Assad And Arafat Meet To End Split, Forge New Alliance
Apr. 25, 1988
DAMASCUS, Syria (AP) _ President Hafez Assad and PLO Chairman Yasser Arafat met Monday, seeking to end five years of bloody rivalry and to revive a hardline alliance against Israel and a U.S. peace plan.
Presidential spokesman Jibrane Kourieh said the two key Arab leaders met for 3 1/2 hours in Assad's Muhajirine palace and talked in particular about the Palestinian uprising in Israel and the need to support it.
''We all agreed that this is a rare opportunity ... that would lead to the restoration of warm relations between Syria and the PLO,'' Palestinian leader Nayef Hawatmeh said before the meeting.
It was the second time that Arafat and Assad have talked face-to-face since the Syrian president threw the PLO leader out of Syria in June 1983. They met briefly at the Arab summit in Amman, Jordan, in November.
If their talks are successful, it will mean the end of a rift that seriously hampered Arab efforts to unite in opposition to Israel.
Syria's Foreign Minister, Farouk al-Sharaa and seven of Arafat's senior aides - all members of the ruling central committee of Fatah, the main PLO guerrilla group - attended the meeting in the heavily guarded palace, the spokesman said.
Like Arafat, most of them had not visited Damascus since Arafat was expelled at the height of a Syrian-backed mutiny in the PLO.
Arafat's aides arrived in Damascus last week for the funeral of the PLO's military commander, Khalil Wazir, assassinated in Tunis, Tunisia, on April 16.
Israeli sources have said Wazir was killed by Israeli commandos, but the government has not confirmed it.
Arafat failed to show up for the funeral Wednesday and flew in Sunday from Libya after Libyan leader Col. Moammar Gadhafi and Algerian President Chadli Benjedid intervened.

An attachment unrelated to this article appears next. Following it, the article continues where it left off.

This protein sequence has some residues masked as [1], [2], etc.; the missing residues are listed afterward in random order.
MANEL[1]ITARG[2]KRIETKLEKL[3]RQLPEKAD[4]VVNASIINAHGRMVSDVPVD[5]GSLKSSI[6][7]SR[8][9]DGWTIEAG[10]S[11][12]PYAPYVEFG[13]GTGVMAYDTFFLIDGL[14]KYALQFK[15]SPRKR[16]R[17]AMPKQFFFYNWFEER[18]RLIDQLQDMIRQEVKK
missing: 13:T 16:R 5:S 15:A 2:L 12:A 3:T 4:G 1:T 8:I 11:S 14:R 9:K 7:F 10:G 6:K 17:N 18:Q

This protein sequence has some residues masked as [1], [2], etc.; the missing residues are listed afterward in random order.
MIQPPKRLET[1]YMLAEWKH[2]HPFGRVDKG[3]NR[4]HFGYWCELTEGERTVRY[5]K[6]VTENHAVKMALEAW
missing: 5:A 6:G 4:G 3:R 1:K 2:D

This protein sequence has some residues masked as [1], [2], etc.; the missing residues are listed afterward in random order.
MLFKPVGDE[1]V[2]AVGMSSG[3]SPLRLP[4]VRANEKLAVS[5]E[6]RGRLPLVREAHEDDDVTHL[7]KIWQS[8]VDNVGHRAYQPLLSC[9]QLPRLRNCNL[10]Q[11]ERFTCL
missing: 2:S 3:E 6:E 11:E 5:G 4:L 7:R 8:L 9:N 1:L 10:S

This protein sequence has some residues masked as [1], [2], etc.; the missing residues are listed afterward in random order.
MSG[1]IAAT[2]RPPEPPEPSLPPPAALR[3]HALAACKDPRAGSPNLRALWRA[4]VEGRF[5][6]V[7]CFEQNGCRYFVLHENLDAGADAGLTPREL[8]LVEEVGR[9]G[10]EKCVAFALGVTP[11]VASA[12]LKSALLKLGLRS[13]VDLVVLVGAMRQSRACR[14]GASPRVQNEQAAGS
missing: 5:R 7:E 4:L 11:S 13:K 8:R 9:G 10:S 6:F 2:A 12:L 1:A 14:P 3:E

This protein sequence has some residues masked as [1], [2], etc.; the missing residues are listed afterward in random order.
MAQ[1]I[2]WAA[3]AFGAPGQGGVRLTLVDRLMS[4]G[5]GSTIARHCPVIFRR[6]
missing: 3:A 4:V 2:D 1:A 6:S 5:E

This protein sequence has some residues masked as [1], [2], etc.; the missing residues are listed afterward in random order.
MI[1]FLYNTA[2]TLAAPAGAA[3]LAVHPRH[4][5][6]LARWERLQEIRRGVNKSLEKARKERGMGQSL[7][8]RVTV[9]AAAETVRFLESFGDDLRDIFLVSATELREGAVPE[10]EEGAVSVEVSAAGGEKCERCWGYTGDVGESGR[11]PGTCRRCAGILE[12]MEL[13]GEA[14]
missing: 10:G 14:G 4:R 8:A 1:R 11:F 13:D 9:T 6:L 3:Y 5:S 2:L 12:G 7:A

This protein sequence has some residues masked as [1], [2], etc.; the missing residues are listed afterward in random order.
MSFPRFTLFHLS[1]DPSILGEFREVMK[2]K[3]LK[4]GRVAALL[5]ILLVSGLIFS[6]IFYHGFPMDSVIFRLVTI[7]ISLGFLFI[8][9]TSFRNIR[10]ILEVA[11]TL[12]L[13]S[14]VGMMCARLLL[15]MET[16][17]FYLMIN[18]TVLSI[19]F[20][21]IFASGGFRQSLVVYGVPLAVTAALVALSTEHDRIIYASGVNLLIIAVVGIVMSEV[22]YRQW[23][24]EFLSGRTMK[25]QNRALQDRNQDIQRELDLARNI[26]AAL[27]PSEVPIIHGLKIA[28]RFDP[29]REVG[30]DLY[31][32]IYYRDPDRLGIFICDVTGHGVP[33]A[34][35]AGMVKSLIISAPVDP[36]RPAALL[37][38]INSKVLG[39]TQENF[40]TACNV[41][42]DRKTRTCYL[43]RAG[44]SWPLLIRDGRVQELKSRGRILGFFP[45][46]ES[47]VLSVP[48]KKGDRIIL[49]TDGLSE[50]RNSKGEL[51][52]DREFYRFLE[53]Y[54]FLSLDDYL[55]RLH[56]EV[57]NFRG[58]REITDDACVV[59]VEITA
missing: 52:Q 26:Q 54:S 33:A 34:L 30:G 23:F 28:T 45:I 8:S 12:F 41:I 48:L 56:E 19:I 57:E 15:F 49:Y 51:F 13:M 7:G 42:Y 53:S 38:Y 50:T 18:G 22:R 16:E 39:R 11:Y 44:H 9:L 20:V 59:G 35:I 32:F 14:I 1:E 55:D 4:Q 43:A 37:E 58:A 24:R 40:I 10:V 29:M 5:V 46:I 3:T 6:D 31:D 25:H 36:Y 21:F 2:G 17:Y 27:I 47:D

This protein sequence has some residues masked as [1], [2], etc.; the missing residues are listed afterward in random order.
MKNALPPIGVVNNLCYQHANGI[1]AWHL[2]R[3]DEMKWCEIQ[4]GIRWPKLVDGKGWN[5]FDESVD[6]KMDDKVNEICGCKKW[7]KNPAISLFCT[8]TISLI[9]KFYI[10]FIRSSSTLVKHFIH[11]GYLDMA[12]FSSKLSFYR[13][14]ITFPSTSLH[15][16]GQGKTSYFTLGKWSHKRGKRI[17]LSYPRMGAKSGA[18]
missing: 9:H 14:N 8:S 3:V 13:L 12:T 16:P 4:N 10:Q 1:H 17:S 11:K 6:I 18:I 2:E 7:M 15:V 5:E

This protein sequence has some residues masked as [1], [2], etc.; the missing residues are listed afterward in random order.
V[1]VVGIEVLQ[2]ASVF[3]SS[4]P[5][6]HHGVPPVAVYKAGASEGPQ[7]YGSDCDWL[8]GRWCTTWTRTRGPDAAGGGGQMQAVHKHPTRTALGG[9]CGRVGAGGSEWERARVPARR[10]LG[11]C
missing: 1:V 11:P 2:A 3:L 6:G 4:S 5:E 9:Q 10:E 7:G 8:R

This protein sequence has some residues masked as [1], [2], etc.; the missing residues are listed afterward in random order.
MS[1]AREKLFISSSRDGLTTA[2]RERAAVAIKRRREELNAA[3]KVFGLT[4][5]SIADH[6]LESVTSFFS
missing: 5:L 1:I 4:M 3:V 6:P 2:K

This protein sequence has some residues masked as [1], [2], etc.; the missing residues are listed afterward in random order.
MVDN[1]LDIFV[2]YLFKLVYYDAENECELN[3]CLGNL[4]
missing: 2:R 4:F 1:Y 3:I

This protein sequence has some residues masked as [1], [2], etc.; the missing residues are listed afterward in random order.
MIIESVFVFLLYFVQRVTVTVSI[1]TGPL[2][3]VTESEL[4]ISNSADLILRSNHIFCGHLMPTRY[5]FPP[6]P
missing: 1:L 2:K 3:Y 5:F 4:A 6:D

Monday's crucial session followed a meeting between Assad and a ranking Libyan envoy, Lt. Col. Mustafa Kharroubi, who accompanied Arafat from Tripoli to Damascus on Sunday. Officials released no details of that meeting.
Hawatmeh, who leads the Marxist Democratic Front for the Liberation of Palestine, said that Arafat's three-hour session with Palestinian leaders hammered out an agenda for the future.
Hawatmeh said the top priorities were the Palestinian uprising against Israeli occupation in the West Bank and Gaza Strip and the United States' latest Middle East peace plan, presented to the region's leaders last month by Secretary of State George P. Shultz.
''These are two very important developments, how to bolster the uprising and foil Shultz's plan,'' Hawatmeh said.
Syria and the PLO have separately rejected Shultz's proposal for limited Palestinian self-rule in the occupied territories. Both want an independent Palestinian state in the West Bank and Gaza.
The peace plan also does not give the PLO a role in the peace process.
Arabs, however, regard the PLO as the sole representative of the world's 5 million Palestinians.
Asked if it was not too early to talk of an alliance when Arafat has been in Damascus only 24 hours, Hawatmeh declared: ''The fact that he's here means the feud is over.
''Now we have to move on to the next stage, reviving the strategic alliance.''
Libya and Algeria, along with Syria, the PLO and Marxist South Yemen, formed what was called the Arab Steadfastness Front after the late President Anwar Sadat of Egypt signed the 1978 U.S.-brokered Camp David accord that led to a peace treaty with Israel a year later.
The anti-peace accord alliance fell apart when the Syria-PLO feud began.
The feud erupted after Israel invaded Lebanon in 1982.
Arafat at that time refused to set up headquarters in Damascus and began looking into the prospects of negotiating peace with Israel.
That angered Assad and PLO radicals, who advocated armed struggle against Israel.
In May 1983, the friction exploded into a battle between Arafat's supporters and Syrian-backed hardliners seeking to oust the guerrilla chief from the PLO leadership.
Arab leaders have been trying to reconcile Assad and Arafat since the split but Wazir's assassination accelerated the process. The 52-year-old native of Ramle, now in Israel, was respected by both Arafat loyalists and pro-Syrian dissidents.
He was said to be the mastermind of the Palestinian uprising in the occupied territories and his death was a severe blow to the PLO, underscoring Israel's military might.